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A young mother from Honduras and her 1-year-old child are detained by United States Border Patrol after rafting across the Rio Grande on the U.S.-Mexico border on Monday, June 25, 2018, in Granjeno, Texas. (Photo Jahi Chikwendiu/<em>The Washington Post</em> via Getty Images)

A young mother from Honduras and her 1-year-old child are detained by United States Border Patrol after rafting across the Rio Grande on the U.S.-Mexico border on Monday, June 25, 2018, in Granjeno, Texas. (Photo Jahi Chikwendiu/The Washington Post via Getty Images)

With Just a Few Migrant Families to Reunite, ACLU Calls for Citizenship and No Future Separations

"We are happy that the first four families will be reunified this week, but this is only the beginning of a very long process involving more than 5,500 children."

Jessica Corbett

After a federal task force announced Monday that four migrant families torn apart under former President Donald Trump will soon be reunited, rights advocates welcomed the news while also calling on the Biden administration to increase efforts to reunite children with their parents, attempt to address the harm done, and ensure that forced separation policies are never implemented again.

"We are happy that the first four families will be reunified this week, but this is only the beginning of a very long process involving more than 5,500 children," deputy director of the ACLU's Immigrants' Rights Project Lee Gelernt, who is representing separated families in a lawsuit, told NBC News.

Describing the few planned reunions as "just the tip of the iceberg," Gelernt added to the Associated Press that "we need the Biden administration to provide relief to all of them, including providing them a permanent pathway to citizenship and care."

According to the New York Times, the four women set to cross the border in California and Texas this week and reunite with their children are from Guatemala, Honduras, and Mexico, and "are among a group of about 35 parents the government has agreed to admit while working on a long-term solution for the remaining separated children, most of whom have been living with relatives in the United States."

As the Times reports:

Among those coming this week is a Honduran woman who was separated from her two children in the fall of 2017. The mother spent nearly two years in immigration detention in El Paso before being expelled from the country without her children.

She has communicated with them over WhatsApp video and voice calls since then.

"She has been trying to be the mother she wants to be," her lawyer, Linda Corchado, said. "All the trauma in between has made it impossible."

Up until President Joe Biden in February signed an executive order establishing the Interagency Task Force on the Reunification of Families, the work of reuniting forcibly separated families was limited to pro bono attorneys involved in a lawsuit against the Trump administration.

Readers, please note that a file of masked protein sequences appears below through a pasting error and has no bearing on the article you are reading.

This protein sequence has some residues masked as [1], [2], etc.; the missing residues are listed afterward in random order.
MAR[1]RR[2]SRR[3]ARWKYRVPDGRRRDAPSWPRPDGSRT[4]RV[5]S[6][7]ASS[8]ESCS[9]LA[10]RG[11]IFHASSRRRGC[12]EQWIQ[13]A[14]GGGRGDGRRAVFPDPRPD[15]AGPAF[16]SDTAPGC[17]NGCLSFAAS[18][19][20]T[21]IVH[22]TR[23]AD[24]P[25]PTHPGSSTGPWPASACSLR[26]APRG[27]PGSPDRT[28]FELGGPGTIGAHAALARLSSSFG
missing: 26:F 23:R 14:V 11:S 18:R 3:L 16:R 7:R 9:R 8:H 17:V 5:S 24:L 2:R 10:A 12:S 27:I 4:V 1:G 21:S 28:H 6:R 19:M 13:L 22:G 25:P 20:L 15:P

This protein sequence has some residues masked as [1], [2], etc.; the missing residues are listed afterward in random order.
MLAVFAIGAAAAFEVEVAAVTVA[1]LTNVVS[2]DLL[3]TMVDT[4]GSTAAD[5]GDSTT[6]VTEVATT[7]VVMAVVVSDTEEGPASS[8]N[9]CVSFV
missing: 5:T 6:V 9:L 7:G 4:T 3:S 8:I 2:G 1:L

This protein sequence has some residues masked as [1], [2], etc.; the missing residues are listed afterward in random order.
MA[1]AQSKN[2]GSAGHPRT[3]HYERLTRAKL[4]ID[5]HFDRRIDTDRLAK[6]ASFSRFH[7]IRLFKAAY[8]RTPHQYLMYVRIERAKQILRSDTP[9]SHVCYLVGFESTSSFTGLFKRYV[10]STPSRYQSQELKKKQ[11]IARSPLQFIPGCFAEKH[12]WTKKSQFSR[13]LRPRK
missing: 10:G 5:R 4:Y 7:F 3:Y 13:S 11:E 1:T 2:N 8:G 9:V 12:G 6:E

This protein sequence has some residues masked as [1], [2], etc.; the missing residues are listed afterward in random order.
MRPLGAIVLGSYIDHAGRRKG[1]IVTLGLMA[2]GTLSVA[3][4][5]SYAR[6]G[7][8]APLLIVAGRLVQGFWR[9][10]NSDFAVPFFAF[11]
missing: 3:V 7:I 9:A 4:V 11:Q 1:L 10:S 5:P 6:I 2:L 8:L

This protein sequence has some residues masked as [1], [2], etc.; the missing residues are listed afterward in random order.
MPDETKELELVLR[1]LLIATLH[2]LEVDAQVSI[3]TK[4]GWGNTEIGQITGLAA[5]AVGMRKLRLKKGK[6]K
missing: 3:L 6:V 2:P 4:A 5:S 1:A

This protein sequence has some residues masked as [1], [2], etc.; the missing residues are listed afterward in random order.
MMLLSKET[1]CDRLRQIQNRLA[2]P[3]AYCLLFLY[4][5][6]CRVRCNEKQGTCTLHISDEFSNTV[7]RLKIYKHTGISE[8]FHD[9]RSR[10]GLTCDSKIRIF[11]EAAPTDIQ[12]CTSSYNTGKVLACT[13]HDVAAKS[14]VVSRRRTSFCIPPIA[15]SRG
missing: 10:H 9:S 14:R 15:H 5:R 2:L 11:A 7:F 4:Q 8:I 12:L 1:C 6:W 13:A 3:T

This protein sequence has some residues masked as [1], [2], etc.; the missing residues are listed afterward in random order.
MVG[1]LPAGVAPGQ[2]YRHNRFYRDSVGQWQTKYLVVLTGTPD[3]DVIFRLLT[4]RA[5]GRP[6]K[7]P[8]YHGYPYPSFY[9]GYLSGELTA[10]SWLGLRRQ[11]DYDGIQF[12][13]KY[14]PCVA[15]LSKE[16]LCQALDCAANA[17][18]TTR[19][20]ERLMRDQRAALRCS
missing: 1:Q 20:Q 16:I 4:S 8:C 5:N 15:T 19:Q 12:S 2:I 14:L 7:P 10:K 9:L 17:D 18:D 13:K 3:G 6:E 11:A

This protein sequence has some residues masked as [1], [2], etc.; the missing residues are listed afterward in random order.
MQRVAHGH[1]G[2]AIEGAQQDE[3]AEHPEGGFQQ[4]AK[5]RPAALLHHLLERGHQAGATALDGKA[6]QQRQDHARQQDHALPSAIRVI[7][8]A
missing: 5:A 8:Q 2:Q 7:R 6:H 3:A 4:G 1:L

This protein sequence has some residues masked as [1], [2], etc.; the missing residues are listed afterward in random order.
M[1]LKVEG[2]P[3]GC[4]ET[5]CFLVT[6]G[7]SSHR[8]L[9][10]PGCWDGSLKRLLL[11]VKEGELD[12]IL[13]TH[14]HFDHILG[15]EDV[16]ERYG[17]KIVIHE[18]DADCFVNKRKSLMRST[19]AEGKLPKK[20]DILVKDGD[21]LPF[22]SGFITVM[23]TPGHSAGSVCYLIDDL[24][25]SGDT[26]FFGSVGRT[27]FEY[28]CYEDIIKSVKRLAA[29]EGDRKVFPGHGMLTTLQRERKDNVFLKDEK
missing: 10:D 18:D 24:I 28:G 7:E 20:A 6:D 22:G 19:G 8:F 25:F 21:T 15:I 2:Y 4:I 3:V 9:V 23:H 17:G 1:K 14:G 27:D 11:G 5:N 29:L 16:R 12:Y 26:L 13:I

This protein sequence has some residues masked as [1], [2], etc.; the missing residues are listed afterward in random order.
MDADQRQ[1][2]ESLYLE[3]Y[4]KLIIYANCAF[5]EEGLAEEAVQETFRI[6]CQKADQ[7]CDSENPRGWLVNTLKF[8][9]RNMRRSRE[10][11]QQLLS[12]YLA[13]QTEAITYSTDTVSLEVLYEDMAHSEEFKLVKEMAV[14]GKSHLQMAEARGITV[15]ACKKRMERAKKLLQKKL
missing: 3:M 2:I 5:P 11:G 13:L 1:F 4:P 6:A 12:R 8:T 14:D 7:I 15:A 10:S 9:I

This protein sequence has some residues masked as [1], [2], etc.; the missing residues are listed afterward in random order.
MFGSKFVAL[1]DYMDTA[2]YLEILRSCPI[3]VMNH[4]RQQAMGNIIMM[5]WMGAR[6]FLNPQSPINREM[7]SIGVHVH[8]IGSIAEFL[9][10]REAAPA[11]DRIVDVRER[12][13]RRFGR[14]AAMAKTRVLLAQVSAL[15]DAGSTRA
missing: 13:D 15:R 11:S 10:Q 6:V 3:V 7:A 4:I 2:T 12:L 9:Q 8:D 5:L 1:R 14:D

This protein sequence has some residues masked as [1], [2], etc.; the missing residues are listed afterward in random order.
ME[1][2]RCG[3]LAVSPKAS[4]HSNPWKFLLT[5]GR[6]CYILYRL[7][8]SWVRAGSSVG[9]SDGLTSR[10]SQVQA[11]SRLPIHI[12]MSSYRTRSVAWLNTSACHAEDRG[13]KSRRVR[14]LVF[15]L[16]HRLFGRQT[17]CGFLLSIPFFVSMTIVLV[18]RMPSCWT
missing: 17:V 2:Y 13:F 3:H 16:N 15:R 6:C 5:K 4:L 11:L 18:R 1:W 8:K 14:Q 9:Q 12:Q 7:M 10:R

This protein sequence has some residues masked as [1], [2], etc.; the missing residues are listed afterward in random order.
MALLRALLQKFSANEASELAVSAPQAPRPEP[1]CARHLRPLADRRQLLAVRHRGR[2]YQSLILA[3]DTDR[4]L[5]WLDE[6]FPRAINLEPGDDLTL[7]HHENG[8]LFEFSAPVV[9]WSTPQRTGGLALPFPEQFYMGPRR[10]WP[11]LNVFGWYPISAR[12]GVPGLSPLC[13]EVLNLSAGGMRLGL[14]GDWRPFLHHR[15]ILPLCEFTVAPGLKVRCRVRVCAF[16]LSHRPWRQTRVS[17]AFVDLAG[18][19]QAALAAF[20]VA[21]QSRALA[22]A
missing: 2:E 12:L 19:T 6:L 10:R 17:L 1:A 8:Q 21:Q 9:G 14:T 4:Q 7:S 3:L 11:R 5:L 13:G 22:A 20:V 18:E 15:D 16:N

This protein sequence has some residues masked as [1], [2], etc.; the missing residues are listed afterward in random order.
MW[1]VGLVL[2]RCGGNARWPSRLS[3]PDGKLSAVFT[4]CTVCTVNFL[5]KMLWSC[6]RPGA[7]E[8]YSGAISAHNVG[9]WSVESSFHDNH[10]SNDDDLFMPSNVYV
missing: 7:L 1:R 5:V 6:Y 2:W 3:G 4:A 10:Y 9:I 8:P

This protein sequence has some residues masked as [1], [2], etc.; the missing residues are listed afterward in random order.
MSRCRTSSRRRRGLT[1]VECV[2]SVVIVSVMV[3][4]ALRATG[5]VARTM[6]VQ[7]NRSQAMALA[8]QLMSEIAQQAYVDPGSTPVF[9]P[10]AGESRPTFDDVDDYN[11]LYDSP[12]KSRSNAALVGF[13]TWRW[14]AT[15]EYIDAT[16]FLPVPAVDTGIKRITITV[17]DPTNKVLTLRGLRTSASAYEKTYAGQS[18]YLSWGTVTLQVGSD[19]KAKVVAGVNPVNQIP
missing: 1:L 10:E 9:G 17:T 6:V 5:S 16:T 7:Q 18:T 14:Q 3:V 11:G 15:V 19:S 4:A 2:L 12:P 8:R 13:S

The task force includes representatives from the U.S. Health and Human Services, Homeland Security, Justice, and State departments. Homeland Security Secretary Alejandro Mayorkas, who chairs the body, vowed that more reunions will come.

"The Family Reunification Task Force has been working day and night, across the federal government and with counsel for the families and our foreign partners, to address the prior administration's cruel separation of children from their parents," he said in a statement Monday. "Today is just the beginning. We are reuniting the first group of families, many more will follow, and we recognize the importance of providing these families with the stability and resources they need to heal."

During a call with reporters on Sunday, Mayorkas shared some details of the families who will soon be reunited in the United States, with the parents on humanitarian parole.

"They are children who were three years old at the time of separation," he said. "They are teenagers who have had to live without their parent during their most formative years."

Michelle Brané, a longtime immigrant rights advocate serving as the government task force's executive director, told reporters that there are "1,000 families that we know of that remain separated or that we believe remain separated."

"This is the first group, and we have more that are in the process that we will be reviewing," she said, "so we hope that in the coming weeks and months reunifications will continue until a larger formal process is announced."

Carol Anne Donohoe, managing attorney of the Family Reunification Project at the advocacy group Al Otro Lado (AOL), criticized the Biden administration's framing of the upcoming reunions.

"Despite what Secretary Mayorkas would have the public believe, DHS has done nothing to facilitate the return and reunification of these parents this week, other than to agree to allow them in," Donohoe told NBC News. "The only reason these mothers will be standing at the port of entry is because Al Otro Lado negotiated their travel visas with the Mexican government, paid for their airline tickets, and arranged for reunification."

"We represent over 30 other parents who, like these mothers, were ready for return on day one of the Biden presidency," she added. "DHS would have you believe that this is an incredibly complex task, yet AOL, with our limited resources, has already reunified nearly 40 deported parents with their children. There is no reason, other than lack of political will, for DHS to make these families undergo even one more day of separation and torture."


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